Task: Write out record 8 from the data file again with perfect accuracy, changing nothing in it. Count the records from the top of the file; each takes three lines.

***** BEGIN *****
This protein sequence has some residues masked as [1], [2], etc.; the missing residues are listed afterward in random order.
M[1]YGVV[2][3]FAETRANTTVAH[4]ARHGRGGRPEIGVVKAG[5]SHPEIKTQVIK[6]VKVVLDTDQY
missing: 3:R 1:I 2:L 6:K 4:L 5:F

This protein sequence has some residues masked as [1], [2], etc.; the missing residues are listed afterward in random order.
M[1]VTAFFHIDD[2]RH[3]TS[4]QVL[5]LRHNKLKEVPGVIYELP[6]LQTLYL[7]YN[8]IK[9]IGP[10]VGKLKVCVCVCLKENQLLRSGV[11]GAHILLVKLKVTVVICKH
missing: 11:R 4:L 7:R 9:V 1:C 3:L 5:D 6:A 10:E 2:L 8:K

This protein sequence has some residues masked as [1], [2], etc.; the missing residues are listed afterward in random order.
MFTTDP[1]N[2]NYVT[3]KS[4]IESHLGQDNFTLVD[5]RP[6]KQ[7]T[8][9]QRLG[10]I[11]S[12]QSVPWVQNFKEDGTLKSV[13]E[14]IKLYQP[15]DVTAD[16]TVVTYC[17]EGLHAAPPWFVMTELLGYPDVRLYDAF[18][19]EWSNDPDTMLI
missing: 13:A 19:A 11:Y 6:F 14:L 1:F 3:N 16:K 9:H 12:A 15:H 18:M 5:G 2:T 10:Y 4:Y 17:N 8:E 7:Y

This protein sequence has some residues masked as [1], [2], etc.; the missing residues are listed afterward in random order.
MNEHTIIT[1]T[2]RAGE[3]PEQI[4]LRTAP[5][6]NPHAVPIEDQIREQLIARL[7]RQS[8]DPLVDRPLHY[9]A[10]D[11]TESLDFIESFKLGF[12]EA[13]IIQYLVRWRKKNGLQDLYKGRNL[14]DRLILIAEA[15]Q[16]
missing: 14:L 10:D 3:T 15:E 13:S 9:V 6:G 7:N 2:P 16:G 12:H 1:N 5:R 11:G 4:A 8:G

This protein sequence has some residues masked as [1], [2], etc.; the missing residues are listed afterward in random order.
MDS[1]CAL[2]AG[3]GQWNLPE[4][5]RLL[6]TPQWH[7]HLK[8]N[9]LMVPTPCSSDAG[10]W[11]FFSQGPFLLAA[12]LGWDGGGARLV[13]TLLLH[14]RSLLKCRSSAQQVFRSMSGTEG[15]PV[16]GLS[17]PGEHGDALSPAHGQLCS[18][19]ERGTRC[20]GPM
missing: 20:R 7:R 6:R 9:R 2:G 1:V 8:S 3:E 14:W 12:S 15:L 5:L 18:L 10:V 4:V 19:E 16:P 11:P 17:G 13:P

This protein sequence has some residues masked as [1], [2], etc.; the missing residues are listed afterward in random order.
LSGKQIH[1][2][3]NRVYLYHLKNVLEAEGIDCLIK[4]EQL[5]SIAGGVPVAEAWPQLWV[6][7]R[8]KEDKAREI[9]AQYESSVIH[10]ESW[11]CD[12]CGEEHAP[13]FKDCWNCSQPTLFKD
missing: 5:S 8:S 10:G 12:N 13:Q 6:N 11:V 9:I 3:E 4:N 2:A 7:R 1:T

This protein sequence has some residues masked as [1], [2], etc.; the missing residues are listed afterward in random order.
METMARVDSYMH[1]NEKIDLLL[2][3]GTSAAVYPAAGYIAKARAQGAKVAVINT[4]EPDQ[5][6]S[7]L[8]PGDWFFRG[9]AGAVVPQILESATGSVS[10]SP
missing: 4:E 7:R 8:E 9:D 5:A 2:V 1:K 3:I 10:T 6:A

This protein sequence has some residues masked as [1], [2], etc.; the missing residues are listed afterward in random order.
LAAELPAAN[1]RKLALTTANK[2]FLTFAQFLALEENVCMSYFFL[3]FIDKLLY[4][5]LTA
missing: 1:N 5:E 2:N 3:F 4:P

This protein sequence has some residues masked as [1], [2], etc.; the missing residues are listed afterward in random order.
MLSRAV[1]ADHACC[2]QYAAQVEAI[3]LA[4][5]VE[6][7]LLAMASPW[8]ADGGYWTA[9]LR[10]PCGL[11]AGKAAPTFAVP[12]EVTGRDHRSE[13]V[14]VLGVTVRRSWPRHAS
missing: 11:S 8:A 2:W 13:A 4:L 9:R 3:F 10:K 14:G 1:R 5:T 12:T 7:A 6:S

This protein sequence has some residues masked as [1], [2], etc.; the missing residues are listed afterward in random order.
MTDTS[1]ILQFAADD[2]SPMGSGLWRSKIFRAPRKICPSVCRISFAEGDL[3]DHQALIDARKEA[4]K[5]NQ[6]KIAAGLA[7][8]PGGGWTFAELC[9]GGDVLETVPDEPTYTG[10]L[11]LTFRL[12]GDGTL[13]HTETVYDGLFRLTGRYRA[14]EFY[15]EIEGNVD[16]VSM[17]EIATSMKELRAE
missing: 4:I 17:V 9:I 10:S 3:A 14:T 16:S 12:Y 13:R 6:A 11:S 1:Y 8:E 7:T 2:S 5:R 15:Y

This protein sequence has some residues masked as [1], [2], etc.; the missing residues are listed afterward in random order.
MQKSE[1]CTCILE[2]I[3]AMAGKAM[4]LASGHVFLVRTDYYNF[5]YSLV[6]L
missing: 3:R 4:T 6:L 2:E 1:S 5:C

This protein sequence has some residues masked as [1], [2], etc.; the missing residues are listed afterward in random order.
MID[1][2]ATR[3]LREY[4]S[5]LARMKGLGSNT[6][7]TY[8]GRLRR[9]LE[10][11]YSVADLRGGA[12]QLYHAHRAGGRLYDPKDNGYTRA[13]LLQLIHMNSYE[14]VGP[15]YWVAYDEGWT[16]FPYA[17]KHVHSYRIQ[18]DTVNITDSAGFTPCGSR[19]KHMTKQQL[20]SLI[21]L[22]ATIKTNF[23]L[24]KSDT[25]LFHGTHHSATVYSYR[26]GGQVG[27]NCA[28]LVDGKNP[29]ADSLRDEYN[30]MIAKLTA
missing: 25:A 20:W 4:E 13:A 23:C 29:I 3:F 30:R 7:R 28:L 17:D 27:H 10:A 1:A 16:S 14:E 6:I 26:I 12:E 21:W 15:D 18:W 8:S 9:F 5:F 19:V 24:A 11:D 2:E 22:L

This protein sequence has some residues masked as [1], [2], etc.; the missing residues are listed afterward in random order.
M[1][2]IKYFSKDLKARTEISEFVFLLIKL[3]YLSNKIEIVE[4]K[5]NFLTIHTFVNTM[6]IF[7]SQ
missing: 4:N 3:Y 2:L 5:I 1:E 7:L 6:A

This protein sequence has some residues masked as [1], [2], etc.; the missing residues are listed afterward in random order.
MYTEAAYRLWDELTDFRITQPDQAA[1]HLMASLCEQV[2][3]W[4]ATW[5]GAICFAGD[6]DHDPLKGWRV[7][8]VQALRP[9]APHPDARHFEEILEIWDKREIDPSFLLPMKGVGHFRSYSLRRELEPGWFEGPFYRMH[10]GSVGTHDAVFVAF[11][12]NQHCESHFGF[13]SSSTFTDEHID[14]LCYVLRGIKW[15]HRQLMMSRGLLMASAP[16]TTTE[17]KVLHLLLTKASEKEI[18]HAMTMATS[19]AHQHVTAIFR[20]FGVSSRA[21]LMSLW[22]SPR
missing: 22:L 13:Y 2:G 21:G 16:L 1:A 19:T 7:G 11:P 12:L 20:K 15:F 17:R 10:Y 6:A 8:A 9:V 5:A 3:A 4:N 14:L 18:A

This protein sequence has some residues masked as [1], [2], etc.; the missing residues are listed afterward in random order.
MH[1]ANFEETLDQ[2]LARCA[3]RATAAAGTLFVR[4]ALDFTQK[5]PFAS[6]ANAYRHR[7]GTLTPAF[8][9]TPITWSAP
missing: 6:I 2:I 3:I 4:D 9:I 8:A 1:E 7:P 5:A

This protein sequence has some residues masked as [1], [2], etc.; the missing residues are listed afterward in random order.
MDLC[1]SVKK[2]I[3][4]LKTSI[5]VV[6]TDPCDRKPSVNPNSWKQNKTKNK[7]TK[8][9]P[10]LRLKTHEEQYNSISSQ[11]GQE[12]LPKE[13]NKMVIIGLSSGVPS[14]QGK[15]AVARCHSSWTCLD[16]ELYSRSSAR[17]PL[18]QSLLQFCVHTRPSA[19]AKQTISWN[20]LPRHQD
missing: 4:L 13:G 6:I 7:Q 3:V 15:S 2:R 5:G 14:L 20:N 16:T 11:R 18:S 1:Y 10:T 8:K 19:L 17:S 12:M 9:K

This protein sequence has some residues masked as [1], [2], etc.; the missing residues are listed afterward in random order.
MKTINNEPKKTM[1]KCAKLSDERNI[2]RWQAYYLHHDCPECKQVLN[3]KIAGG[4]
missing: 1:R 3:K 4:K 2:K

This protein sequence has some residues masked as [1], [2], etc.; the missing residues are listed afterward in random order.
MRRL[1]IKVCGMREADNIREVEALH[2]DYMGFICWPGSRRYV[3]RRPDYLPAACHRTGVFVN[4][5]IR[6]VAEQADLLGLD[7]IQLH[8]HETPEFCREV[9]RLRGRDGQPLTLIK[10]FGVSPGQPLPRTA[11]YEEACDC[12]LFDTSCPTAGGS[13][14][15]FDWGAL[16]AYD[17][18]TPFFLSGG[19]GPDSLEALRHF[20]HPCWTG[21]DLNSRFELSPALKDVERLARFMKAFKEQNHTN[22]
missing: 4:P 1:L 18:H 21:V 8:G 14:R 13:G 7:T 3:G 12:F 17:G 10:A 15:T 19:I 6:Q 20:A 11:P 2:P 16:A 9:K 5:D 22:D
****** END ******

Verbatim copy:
This protein sequence has some residues masked as [1], [2], etc.; the missing residues are listed afterward in random order.
LAAELPAAN[1]RKLALTTANK[2]FLTFAQFLALEENVCMSYFFL[3]FIDKLLY[4][5]LTA
missing: 1:N 5:E 2:N 3:F 4:P